CGEMC is Organized
On April 10, 1937, a petition for chartering The Central Georgia Electric Membership Corporation was filed, and on June 11, 1937, the organization officially came into being. Those filing the petition for charter included: G. W. Patrick of Spalding County; M. O. McCord of Butts County; A. N. Moye of Lamar County; T. F. Freeman of Monroe County; O. D. Price of Jasper County; F. C. Newton of Morgan County; and V. G. Turner of Henry County.
First Board of Directors
At the first organizational board meeting held on June 19, 1937, F. C. Newton was elected president of the Board of Directors and M. O. McCord was employed as the co-op manager. Mr. McCord and his wife were the only two office employees until December 1937, when Miss Grace Garlington was employed as bookkeeper.. A. K. Maddox of Spalding County was the first co-op attorney.
First Lines Energized
The first loan of $202,000 was for 200 miles of line covering parts of Monroe, Spalding, Henry, Lamar, Butts, and Jasper Counties. The first section of line was energized in March 1938 and included 169 miles serving 329 consumers. The first lines were built to handle approximately 75-kilowatt hours per month per member.
M. O. McCord served as manager from June 1937 to October 1939; E. I. Carruthers from October 1939 to 1941; R. F. Armstrong from 1941 to 1981; and R. A. O’Quinn during 1982.
George L. Weaver at the Helm
George L. Weaver became general manager in 1982. He is serving in this capacity presently; however, in 2016 the title was changed to president/CEO.
The “Rural Electric Program” is the term commonly used to embrace the many segments of the non-profit cooperative industry which supplies electricity to rural areas. Sometimes called the “Rural Electrification Administration Program (currently Rural Utilities Service),” after the government agency which lends funds for rural electrification. Used in this sense, however, “RUS” is an oversimplification. The Rural Utilities Service (RUS) is a vital part of the overall rural electric program.
In the early 1930’s only the urban areas had central station electricity. The vast rural areas of America did not have access to the wonders of electricity. During this time, less than 3% of rural America received the benefits of electric service.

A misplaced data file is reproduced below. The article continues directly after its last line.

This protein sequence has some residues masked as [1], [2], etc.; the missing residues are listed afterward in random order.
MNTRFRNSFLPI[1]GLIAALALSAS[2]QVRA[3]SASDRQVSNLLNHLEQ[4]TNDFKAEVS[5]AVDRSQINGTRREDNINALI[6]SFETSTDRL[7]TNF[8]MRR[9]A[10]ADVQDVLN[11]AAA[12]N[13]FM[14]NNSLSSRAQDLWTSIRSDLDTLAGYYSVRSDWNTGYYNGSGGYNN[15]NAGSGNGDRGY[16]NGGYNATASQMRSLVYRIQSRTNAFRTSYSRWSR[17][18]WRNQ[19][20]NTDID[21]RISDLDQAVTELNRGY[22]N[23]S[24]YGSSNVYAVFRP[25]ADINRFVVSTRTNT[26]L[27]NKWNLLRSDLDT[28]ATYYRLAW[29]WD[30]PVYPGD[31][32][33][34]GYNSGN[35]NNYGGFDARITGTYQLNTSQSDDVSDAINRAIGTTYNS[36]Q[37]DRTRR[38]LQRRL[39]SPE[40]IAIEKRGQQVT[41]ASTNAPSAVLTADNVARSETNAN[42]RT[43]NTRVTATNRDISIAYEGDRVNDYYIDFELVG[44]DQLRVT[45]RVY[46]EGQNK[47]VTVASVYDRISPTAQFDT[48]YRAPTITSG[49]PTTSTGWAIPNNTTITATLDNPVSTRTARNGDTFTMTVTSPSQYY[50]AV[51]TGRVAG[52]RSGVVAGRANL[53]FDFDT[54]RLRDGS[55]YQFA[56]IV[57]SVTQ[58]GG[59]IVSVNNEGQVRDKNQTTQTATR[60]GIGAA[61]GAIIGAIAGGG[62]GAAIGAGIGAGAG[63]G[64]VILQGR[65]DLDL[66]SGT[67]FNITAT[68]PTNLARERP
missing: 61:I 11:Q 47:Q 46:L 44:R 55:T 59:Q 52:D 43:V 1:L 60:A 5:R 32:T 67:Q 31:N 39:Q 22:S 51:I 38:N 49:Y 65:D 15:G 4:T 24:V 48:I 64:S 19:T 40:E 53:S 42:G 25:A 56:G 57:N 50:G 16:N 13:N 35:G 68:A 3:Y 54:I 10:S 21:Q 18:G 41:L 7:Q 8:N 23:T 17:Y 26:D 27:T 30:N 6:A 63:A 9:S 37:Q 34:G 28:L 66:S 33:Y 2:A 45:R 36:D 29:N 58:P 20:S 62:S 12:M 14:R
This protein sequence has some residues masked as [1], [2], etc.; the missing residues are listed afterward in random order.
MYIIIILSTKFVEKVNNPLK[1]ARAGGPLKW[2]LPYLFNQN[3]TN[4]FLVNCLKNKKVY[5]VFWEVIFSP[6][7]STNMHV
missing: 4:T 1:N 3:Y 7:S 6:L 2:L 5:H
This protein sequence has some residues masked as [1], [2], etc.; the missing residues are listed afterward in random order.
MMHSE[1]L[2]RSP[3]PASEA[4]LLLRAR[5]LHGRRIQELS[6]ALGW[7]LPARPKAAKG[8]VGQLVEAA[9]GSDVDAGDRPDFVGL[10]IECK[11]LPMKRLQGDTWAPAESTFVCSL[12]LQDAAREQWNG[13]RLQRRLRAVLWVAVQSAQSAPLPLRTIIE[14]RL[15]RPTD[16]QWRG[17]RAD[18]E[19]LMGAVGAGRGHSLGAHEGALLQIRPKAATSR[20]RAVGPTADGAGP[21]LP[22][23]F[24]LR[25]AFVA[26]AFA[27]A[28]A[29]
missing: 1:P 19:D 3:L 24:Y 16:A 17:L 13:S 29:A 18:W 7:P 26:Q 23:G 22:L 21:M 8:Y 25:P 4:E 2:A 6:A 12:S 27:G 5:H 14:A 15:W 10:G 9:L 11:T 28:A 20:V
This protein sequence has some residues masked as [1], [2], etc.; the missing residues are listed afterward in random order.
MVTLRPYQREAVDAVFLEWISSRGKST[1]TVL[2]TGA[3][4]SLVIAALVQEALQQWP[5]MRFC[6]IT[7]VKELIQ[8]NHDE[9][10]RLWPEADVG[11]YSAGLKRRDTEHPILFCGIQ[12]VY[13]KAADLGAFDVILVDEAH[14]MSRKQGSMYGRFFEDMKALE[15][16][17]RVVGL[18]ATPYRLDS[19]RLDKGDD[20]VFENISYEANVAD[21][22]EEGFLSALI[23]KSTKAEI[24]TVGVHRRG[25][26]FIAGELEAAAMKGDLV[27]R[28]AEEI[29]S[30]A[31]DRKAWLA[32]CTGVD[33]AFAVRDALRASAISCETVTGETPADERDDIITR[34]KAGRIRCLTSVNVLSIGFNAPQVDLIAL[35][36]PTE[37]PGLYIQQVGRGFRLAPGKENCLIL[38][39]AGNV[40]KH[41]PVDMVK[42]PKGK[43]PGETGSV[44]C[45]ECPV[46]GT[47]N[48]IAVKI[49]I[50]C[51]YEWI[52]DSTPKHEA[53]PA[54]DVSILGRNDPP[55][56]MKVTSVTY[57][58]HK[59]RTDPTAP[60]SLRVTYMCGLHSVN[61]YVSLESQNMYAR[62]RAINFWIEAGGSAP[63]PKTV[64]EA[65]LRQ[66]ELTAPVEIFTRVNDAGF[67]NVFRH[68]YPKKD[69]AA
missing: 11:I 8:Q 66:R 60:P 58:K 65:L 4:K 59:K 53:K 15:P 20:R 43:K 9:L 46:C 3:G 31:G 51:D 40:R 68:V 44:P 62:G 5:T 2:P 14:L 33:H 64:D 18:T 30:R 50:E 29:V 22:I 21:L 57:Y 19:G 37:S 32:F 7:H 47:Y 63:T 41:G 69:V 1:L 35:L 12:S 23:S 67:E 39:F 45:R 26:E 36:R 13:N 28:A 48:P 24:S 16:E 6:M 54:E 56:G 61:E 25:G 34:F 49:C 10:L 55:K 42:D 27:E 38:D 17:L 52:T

After Franklin D. Roosevelt became President in 1933, he used the persuasive powers of his office in an attempt to get the investor-owned electric companies to expand their services into the rural areas. When they would not do this, the President signed an executive order on May 11, 1935, creating the Rural Electrification Administration (REA). The intent of this Act and these funds was to make low-interest money available to the investor-owned companies making providing electric service throughout rural America economically feasible.
The investor-owned companies did not accept the financial encouragement of President Roosevelt; so, Senator George W. Norris of Nebraska and Congressman Sam Rayburn of Texas, introduced bills in the U. S. Congress to set up a permanent REA agency. On May 21, 1936, the President signed the Rural Electrification Administration Act. Shortly thereafter, each of these states passed legislation enabling the formation of non-profit cooperatives, so that these co-ops could apply for loan funds from REA.
The “REA Movement” spread rapidly throughout the nation. Farmers joined together, formed electric cooperatives, secured REA loan funds, obtained easements for distribution lines, and the electrification of rural America was underway. The movement has not only electrified 99% of the rural area in America, but the idea has spread and is operative in many foreign countries.
Today, RUS, as part of the U. S. Department of Agriculture is still an active and viable government agency. Loan funds are not only available to electric and telephone cooperatives to help them improve and expand services to members throughout America, but also generation and transmission cooperatives.
The “REA Movement” has proven to be one of the most exciting and fulfilling programs ever initiated. With electric energy available, the urban people, working out of the overcrowded cities, are moving into rural areas bringing with them businesses and services to meet their needs. Consequently, agriculture and industry have blended together, making rural areas a strong and vibrant economic force. Cooperatives, through the “REA Movement,” helped to make this happen